Attending a hackathon as a non-developer

Successful teams at hackathons need a variety of skills. Sure, it’s important to have teammates who can programming and design, but it’s more important to have a well-rounded team that can bounce ideas off each other, and delegate work for the final presentation.

First and foremost, a team needs a good communicator. In “How to survive a hackday,” Paul Bradshaw explains it well: “At the start it is key that you can communicate your idea succinctly and clearly: it should not be too complicated. At the end, however, you need to wow your audience — especially if yours is the 10th presentation and everyone is tired.”

Those are two very different skills! Being able to articulate your idea succinctly will help keep the team focused, while the final presentation is all about drawing the audience’s attention.

While this blog post is not about hackathons, in “6 essential non-coding careers in open source” Nithya Ruff does a great job explaining the importance of skills outside of development. Here are the three most applicable to a hackathon:

Community management: The ability to pull the team together and keep everyone focused on the agreed upon goal is important! Especially because it’s easy to get distracted by an unforeseen hurdle.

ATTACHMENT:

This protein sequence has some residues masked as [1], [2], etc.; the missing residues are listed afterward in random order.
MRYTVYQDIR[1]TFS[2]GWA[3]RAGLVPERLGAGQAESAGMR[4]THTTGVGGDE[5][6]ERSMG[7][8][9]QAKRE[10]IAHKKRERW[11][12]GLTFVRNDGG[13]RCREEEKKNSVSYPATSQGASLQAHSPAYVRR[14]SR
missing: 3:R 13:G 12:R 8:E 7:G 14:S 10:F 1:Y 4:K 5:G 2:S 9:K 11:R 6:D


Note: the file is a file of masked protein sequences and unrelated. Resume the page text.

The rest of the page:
Marketing: At the end of the day, you need to sell your solution to the audience. A good marketing person can help articulate the importance of your work.

Documentation: As much as programmers wished everyone just read their code, that’s not realistic. Someone needs to document the reasons behind the decisions, or no one will want to continue working on the project after the hackathon is over.

I’ll add one more of my own, in the spirit of DataWork’s theme of making business easier, we need business people! Whether you’ve worked in a large organization for an entire career, or you’re an entrepreneur, we need the experience and drive of local business leaders.

DataWorks takes place on June 4, at 1313 Innovation in Wilmington, Del. We hope to see you there!

Written on May 20, 2016 by Chris A. Williams